The Boston Bruins find themselves in a tough situation right now. They are losers of three straight and are one of the most injury riddled teams in the NHL. To make matters worse, of the four players who are injured, Patrice Bergeron is leading the team in points, Mark Stuart is one of their better defense man, and Marc Savard is one of the best play makers they have.
The NHL trade deadline is just over a month-and-a-half away. The deadline this year is March 3, 2010, just a couple of weeks after the end of the winter Olympics. With the league having to take a couple of weeks off for the Olympics, this makes it even more difficult to get a deal done, as most teams will be worried about making deals happen before the Olympics began.
This is where the big question arises for the Bruins. Should they become buyers or sellers at the deadline, or should they just stand pat?
In the past couple of years since Peter Chiarelli has taken over as general manager of the Bruins, they have mostly stood pat at the deadline, and if they have made a deal or two, it hasn't been anything big.
In 2007 the Bruins were on the cusp of the playoffs as the deadline rolled around. There were a lot of people out there saying the Bruins should make a move so they could propel themselves into the playoffs, but instead Chiarelli decided to do nothing. He said that he felt this team could win with the guys they had now.
The team took it as a rally cry of sorts, feeling that Chiarelli thought the Bruins didn't need another player to make them a playoff team. The Bruins did just that, as they squeezed into the playoffs as the eight seed and took the top seeded Canadiens to a seventh game before being knocked out.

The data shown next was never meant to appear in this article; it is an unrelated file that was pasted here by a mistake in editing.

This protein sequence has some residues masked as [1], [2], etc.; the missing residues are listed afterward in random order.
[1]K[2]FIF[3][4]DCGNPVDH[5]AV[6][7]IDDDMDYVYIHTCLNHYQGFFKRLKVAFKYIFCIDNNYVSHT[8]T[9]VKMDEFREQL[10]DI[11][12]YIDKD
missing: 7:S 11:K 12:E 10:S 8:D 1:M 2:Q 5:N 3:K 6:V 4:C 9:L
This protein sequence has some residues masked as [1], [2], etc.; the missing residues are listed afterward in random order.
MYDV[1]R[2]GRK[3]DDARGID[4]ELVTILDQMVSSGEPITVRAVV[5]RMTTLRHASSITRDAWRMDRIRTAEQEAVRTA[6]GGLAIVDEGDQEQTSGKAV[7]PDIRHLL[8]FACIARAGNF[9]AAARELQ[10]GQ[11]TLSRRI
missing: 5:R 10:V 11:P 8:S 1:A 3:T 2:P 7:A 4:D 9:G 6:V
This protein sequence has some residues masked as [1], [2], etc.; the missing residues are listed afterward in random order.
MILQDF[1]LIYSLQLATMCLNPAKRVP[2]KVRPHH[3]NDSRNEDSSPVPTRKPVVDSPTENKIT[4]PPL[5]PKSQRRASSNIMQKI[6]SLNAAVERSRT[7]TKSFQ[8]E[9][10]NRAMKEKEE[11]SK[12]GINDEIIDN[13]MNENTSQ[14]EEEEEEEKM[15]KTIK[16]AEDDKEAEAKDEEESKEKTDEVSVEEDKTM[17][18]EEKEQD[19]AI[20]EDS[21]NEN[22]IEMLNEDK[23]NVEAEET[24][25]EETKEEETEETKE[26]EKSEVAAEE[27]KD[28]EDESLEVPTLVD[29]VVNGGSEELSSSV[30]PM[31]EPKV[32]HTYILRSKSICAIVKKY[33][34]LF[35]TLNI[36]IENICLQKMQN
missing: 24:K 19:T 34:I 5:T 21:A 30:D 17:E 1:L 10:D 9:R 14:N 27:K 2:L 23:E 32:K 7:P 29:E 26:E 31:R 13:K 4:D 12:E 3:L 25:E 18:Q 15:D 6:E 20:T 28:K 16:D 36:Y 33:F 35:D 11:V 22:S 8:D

Last year the team wasn't in as much trouble as the year before. They had been tearing the league up for the most part, sitting in first in the Eastern Conference. They had been struggling, however, for the past month or so, and it looked like they might make a move or two.
The move they did make didn't seem like it was going to be that big. They acquired journeyman Mark Recchi from the Tampa Bay Lightning. At the time I was skeptical given Rechhi's age, thinking he didn't have much left in the tank. Well he proved me wrong big time.
Recchi made an immediate impact. In the final 18 regular season games he played, he finished with ten goals and six assists. He played in all 11 playoff games and had three goals and three assists.
Now to this year. The Bruins are back to a situation like 2007. They have been struggling lately but know once they get their injured players back, they should be much better. But that still won't be guaranteed, and management knows that.
The Bruins will be buyers when the trade deadline rolls around. The thing they have to look for the most is a goal scorer. The one thing the Bruins have struggled with all season long is putting pucks in the back of the net.
The defense for the most part has been solid and is the reason the Bruins are where they are right now. If they can go out and get a goal scorer, it could be just what they needed and could help propel them up the standings.
Ilya Kovalchuk's name has been thrown around a lot lately, as he is in his last year with the Atlanta Thrashers. Kovalchuk would be a great addition to the Bruins, and with Savard being able to feed him the puck, god only knows how many goals he could put up.
The Bruins most likely won't go after him, though, since they would need to sign him to a new deal in the offseason, and Kovalchuk wants $10 million a year. The B's simply don't have enough money for that kind of move, and I don't think they want just a rental player.
If they don't end up going after Kovalchuk, expect them to look for another goal scorer and one that they would be able to sign in the offseason. No matter what, this is an exciting time to be a Bruins fan, and I will have my eye on the computer intently on March 3 waiting to see what the Bruins end up doing.